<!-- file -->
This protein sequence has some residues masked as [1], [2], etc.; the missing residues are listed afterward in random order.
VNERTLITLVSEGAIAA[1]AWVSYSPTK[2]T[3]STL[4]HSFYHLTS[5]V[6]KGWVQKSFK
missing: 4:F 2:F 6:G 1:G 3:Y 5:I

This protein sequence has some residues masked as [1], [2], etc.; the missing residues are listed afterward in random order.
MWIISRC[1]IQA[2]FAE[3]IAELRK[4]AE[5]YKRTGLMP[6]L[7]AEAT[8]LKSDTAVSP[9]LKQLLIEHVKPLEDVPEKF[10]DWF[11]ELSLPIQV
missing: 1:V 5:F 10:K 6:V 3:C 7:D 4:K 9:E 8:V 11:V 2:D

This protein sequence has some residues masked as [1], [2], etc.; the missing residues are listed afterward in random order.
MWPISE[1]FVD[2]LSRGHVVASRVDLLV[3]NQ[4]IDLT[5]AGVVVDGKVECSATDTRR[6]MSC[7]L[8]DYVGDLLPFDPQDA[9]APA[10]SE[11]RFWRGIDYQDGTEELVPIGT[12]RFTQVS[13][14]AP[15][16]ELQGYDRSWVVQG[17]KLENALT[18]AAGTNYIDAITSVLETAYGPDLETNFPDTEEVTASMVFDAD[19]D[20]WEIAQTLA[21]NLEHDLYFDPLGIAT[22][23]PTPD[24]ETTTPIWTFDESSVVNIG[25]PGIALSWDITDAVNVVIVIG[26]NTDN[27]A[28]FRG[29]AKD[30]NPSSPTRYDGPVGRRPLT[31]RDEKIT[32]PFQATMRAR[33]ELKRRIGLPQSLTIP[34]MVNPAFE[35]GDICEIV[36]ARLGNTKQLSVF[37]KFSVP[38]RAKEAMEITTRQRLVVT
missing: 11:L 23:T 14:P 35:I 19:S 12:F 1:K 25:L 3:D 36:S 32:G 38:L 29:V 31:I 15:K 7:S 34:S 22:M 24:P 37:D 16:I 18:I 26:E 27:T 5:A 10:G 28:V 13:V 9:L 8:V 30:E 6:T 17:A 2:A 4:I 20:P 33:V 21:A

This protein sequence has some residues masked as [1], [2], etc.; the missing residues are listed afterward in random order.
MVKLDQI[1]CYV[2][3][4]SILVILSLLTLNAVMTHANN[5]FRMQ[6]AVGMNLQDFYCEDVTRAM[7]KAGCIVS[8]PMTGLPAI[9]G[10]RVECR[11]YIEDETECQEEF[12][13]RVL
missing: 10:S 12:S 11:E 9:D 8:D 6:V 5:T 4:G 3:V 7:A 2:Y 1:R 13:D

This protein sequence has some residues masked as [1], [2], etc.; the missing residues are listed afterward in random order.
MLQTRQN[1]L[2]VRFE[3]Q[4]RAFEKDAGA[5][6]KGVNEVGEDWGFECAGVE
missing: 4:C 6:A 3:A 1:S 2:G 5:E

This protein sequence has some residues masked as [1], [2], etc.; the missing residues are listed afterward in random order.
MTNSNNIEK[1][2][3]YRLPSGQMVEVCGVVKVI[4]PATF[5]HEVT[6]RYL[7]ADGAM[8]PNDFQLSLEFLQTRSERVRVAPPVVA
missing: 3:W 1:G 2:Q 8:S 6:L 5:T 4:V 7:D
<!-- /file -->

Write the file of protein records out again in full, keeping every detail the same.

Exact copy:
This protein sequence has some residues masked as [1], [2], etc.; the missing residues are listed afterward in random order.
VNERTLITLVSEGAIAA[1]AWVSYSPTK[2]T[3]STL[4]HSFYHLTS[5]V[6]KGWVQKSFK
missing: 4:F 2:F 6:G 1:G 3:Y 5:I

This protein sequence has some residues masked as [1], [2], etc.; the missing residues are listed afterward in random order.
MWIISRC[1]IQA[2]FAE[3]IAELRK[4]AE[5]YKRTGLMP[6]L[7]AEAT[8]LKSDTAVSP[9]LKQLLIEHVKPLEDVPEKF[10]DWF[11]ELSLPIQV
missing: 1:V 5:F 10:K 6:V 3:C 7:D 4:K 9:E 8:V 11:V 2:D

This protein sequence has some residues masked as [1], [2], etc.; the missing residues are listed afterward in random order.
MWPISE[1]FVD[2]LSRGHVVASRVDLLV[3]NQ[4]IDLT[5]AGVVVDGKVECSATDTRR[6]MSC[7]L[8]DYVGDLLPFDPQDA[9]APA[10]SE[11]RFWRGIDYQDGTEELVPIGT[12]RFTQVS[13][14]AP[15][16]ELQGYDRSWVVQG[17]KLENALT[18]AAGTNYIDAITSVLETAYGPDLETNFPDTEEVTASMVFDAD[19]D[20]WEIAQTLA[21]NLEHDLYFDPLGIAT[22][23]PTPD[24]ETTTPIWTFDESSVVNIG[25]PGIALSWDITDAVNVVIVIG[26]NTDN[27]A[28]FRG[29]AKD[30]NPSSPTRYDGPVGRRPLT[31]RDEKIT[32]PFQATMRAR[33]ELKRRIGLPQSLTIP[34]MVNPAFE[35]GDICEIV[36]ARLGNTKQLSVF[37]KFSVP[38]RAKEAMEITTRQRLVVT
missing: 11:L 23:T 14:P 35:I 19:S 12:F 1:K 25:L 3:D 36:S 32:G 38:L 29:V 31:I 15:K 7:S 34:S 22:M 24:P 37:D 16:I 18:I 26:E 27:T 5:A 10:G 28:V 13:V 9:L 8:V 30:E 6:T 17:A 2:A 4:I 20:P 33:V 21:A

This protein sequence has some residues masked as [1], [2], etc.; the missing residues are listed afterward in random order.
MVKLDQI[1]CYV[2][3][4]SILVILSLLTLNAVMTHANN[5]FRMQ[6]AVGMNLQDFYCEDVTRAM[7]KAGCIVS[8]PMTGLPAI[9]G[10]RVECR[11]YIEDETECQEEF[12][13]RVL
missing: 10:S 12:S 11:E 9:D 8:D 6:V 5:T 4:G 3:V 7:A 2:Y 1:R 13:D

This protein sequence has some residues masked as [1], [2], etc.; the missing residues are listed afterward in random order.
MLQTRQN[1]L[2]VRFE[3]Q[4]RAFEKDAGA[5][6]KGVNEVGEDWGFECAGVE
missing: 4:C 6:A 3:A 1:S 2:G 5:E

This protein sequence has some residues masked as [1], [2], etc.; the missing residues are listed afterward in random order.
MTNSNNIEK[1][2][3]YRLPSGQMVEVCGVVKVI[4]PATF[5]HEVT[6]RYL[7]ADGAM[8]PNDFQLSLEFLQTRSERVRVAPPVVA
missing: 3:W 1:G 2:Q 8:S 6:L 5:T 4:V 7:D